Playboy of the Western World, The
a play by J. M. Synge, first performed and published in 1907. This involves the impact on a drab, remote Irish village of Christy Mahon, a frightened young man on the run after giving his father what he believes to have been a death-blow with a hoe, and the impact on him of the village's admiration of this supposedly heroic act. Pegeen Mike, daughter of the local publican and fiancée of the cowardly Shawn Keogh, persuades her father to hire him as potboy and proceeds to fall in love with him. The Widow Quin also fêtes him, as do the village girls; and a newly confident Christy triumphs in the local sports. Then Old Mahon, bandaged but not dead, comes in pursuit of his son, who tries a second time to kill him, only to find that the villagers react with disgust to violence they could mythologize in abstract: ‘there's a great difference between a gallous story and a dirty deed’. Pegeen Mike rejects Christy, but he finds he has at last established mastery over his domineering father, who has once again survived the attack; and he leaves the village a changed man, ‘a likely gaffer in the end of all’. Showing as it does Christian savages romanticizing not just murder, but the sin of patricide, the play's first production roused nationalist feelings and provoked serious riots at Dublin's Abbey Theatre.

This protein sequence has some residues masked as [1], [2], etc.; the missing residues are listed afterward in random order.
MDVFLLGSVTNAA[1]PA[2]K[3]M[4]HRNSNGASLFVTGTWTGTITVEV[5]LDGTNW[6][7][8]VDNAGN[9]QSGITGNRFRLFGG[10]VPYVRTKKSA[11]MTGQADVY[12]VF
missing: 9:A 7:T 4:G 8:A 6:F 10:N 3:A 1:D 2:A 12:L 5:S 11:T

Literature Reference: American Literature, English Literature, Classics & Modern FictionEncyclopedia of Literature: Ellis’ [Edith Mary Pargeter] ‘Peters Biography to Portrait of Dora (Portrait de Dora)